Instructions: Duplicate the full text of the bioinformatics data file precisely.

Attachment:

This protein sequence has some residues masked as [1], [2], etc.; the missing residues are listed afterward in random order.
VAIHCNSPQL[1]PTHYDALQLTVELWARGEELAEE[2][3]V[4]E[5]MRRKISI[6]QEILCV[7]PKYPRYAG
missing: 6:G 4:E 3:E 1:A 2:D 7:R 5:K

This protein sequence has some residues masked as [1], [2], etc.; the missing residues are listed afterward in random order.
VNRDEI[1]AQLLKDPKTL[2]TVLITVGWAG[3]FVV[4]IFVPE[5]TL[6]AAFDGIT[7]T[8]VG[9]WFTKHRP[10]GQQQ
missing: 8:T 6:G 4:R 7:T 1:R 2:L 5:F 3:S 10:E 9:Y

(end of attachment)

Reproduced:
This protein sequence has some residues masked as [1], [2], etc.; the missing residues are listed afterward in random order.
VAIHCNSPQL[1]PTHYDALQLTVELWARGEELAEE[2][3]V[4]E[5]MRRKISI[6]QEILCV[7]PKYPRYAG
missing: 6:G 4:E 3:E 1:A 2:D 7:R 5:K

This protein sequence has some residues masked as [1], [2], etc.; the missing residues are listed afterward in random order.
VNRDEI[1]AQLLKDPKTL[2]TVLITVGWAG[3]FVV[4]IFVPE[5]TL[6]AAFDGIT[7]T[8]VG[9]WFTKHRP[10]GQQQ
missing: 8:T 6:G 4:R 7:T 1:R 2:L 5:F 3:S 10:E 9:Y